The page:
Southwestern Medical District

Urban Streetscape Master Plan Overview

The genesis of this project was identified through findings from the Foundation’s 2015 State of the Dallas Urban Forest Report.  The study found that the Southwestern Medical District had less than 7% tree canopy and was a major urban heat island.

Once the need was researched and defined, the solution became a collaborative effort with many partners and organizations. In partnership with the Southwestern Medical District, Texas Trees Foundation with support from: City of Dallas, Dallas County, North Central Texas Council of Governments (NCTCOG), and numerous stakeholders talked to the people who live, work and play here, including doctors, researchers, employees, patients, business owners, residents, visitors and neighbors in communities adjacent to the District.

Once this essential input from the community was collected, the Foundation and collaborators began developing a solid foundation for this plan. Today, the designs and logistics for this streetscape are being fleshed out, while also securing financial support for the various phases of this project.

The Southwestern Medical District Urban Streetscape Master Plan will create a “sense of place” and a design that is magical yet functional, sensitive to ecological requirements, and will provide a safer vehicular and pedestrian environment – one that reduces stress and supports a community for healing a body, mind, and spirit.

The city must unite to transform this magnificent public asset into an unprecedented and notable medical district for the benefit of our entire community, region, and country. This public/ private partnership is one of the most dramatic transformations taking place in Dallas today. The impact on the District and the surrounding communities will change lives for generations and shine as an example of the best of what’s possible.

Current Challenges of the SWMD


  • Sidewalk gaps, narrow broken sidewalks and areas with no sidewalks in the SWMD make navigation for pedestrians challenging and nearly impossible – currently, there are 12 miles of existing sidewalks and 8 miles of missing sidewalks
  • The Harry Hines Blvd bridge crossing over Inwood Road has no sidewalk making pedestrian crossing impossible
  • Existing sidewalks are mostly narrow, immediately back of curb with no buffer between busy highspeed streets
  • Current intersections are excessively wide making crossing extremely dangerous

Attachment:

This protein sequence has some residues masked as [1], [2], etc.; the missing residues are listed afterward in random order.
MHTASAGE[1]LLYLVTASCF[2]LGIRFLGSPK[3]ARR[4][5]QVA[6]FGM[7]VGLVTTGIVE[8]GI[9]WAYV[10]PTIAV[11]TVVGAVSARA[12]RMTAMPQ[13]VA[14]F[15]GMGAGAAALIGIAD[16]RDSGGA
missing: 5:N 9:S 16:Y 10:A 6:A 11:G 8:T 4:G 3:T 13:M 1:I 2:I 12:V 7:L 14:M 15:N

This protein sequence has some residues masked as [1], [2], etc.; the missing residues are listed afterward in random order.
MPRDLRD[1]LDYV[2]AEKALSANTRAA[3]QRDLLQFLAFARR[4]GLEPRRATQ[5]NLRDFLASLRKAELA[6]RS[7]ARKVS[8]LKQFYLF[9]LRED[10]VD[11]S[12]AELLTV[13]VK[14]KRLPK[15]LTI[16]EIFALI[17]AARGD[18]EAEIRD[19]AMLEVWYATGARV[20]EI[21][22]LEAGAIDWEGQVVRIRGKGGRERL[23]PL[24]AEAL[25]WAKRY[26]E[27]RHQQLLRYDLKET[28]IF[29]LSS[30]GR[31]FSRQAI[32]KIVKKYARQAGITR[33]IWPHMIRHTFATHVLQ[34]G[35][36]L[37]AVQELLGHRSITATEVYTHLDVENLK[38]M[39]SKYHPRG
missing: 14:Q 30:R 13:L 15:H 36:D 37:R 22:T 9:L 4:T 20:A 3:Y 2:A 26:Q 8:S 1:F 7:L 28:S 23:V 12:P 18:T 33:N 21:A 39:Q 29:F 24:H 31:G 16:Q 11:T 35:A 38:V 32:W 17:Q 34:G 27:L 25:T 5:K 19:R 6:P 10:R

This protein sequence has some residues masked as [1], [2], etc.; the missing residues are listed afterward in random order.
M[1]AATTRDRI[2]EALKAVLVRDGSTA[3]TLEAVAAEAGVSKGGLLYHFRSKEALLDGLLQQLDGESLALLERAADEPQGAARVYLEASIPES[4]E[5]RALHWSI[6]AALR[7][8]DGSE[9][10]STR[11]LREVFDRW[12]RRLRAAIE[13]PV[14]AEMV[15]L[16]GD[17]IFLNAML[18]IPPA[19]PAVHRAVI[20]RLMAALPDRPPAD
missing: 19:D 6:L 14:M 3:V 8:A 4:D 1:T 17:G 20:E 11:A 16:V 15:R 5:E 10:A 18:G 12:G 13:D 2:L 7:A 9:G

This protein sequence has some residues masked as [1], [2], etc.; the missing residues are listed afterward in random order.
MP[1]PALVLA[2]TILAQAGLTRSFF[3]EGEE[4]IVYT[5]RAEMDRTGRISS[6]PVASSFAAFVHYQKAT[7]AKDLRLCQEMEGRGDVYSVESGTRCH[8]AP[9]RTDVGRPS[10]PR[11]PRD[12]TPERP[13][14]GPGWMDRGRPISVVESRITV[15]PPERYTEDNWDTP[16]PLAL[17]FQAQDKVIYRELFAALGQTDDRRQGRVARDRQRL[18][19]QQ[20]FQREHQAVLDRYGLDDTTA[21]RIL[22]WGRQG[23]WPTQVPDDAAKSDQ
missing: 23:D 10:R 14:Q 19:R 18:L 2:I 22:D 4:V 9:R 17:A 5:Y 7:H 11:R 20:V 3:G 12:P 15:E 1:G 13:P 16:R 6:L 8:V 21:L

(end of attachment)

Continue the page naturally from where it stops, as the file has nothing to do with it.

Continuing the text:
• User survey responses overwhelmingly identified concern for safety from vehicles and crime-related  incidents


  • Disconnect from nature in our urban environments is a contributing factor to mental health and depression
  • SWMD is in need of more greenspace and naturalistic settings


  • SWMD street infrastructure and public rights-of-way were originally designed 50+ years ago for industrial use making street infrastructure and public rights-of-way a public safety hazard for the present day and future user
  • SWMD is plagued with excessive stormwater runoff and flooding during periods of extreme rainfall


  • Dallas ranks second to Phoenix as U.S. city heating up the fastest and the SWMD is one of the hottest urban heat islands in Dallas
  • DFW ranks13th for high ozone days out of 228 metropolitan areas
  • SWMD has only a 7% tree canopy cover compared to the minimum 30% needed to effectively reduce ambient air temperature
  • Continued environmental effects of urban heat island effect are detrimental to health and wellbeing of the SWMD and its users

Solution-oriented design goals


Mitigate heat island effect: energy-saving materials, green infrastructure and increased
tree canopy
Increase tree diversity: increased tree canopy
Improve air quality: reduce carbon footprint through the increased tree canopy
Filter and treat stormwater: through green infrastructure applications
Enhance urban wildlife habitat: through tree diversity and increased tree canopy


Economic development: opportunities for the private and public sectors
Improve pedestrian safety: improved sidewalks, buffers, crossings, and lighting
Utilize smart technologies: enhance user experience and reduce the carbon footprint
Improve access & connectivity: multi-use paths, designated bus lanes, and future mobility strategies
Maximize overall energy usage: streets with energy-saving lights and amenities


Increase human comfort: enhanced landscaping, amenities, and pedestrian/bicycle-friendly circulation
Improve user-health: reconnecting with nature through green spaces and trails connectivity
Define District: a destination by providing amenities and nodes
Express SWMD history: interactive amenities and public art
Enhance temporal qualities: enhanced landscaping, amenities and increased tree canopy

Design Framework


Harry Hines Boulevard will become a unique green corridor that supports vehicular, transit and pedestrian circulation through the center of the SWMD and activates the public realm through pedestrian-scaled improvements


Will increase tree canopy and nature along revitalized streets while providing localized stormwater management strategies


Will create an iconic destination
at the intersection of Harry Hines & Inwood, the
center of the SWMD’s ecological, pedestrian
and transit network

160804_SWMD Project Book080216_Page_052


Will provide recreation and circulation options throughout the SWMD with multi-use paths and bicycle facilities with connections to the future Trinity Strand Trail


Cultivates the unique
haracter of each street to better support its
adjacent land use and contribute to the vitality
and user experience


Refine the SWMD’s identity by
highlighting key intersections and way-finding
portals while creating enjoyable spaces for
visitors and residents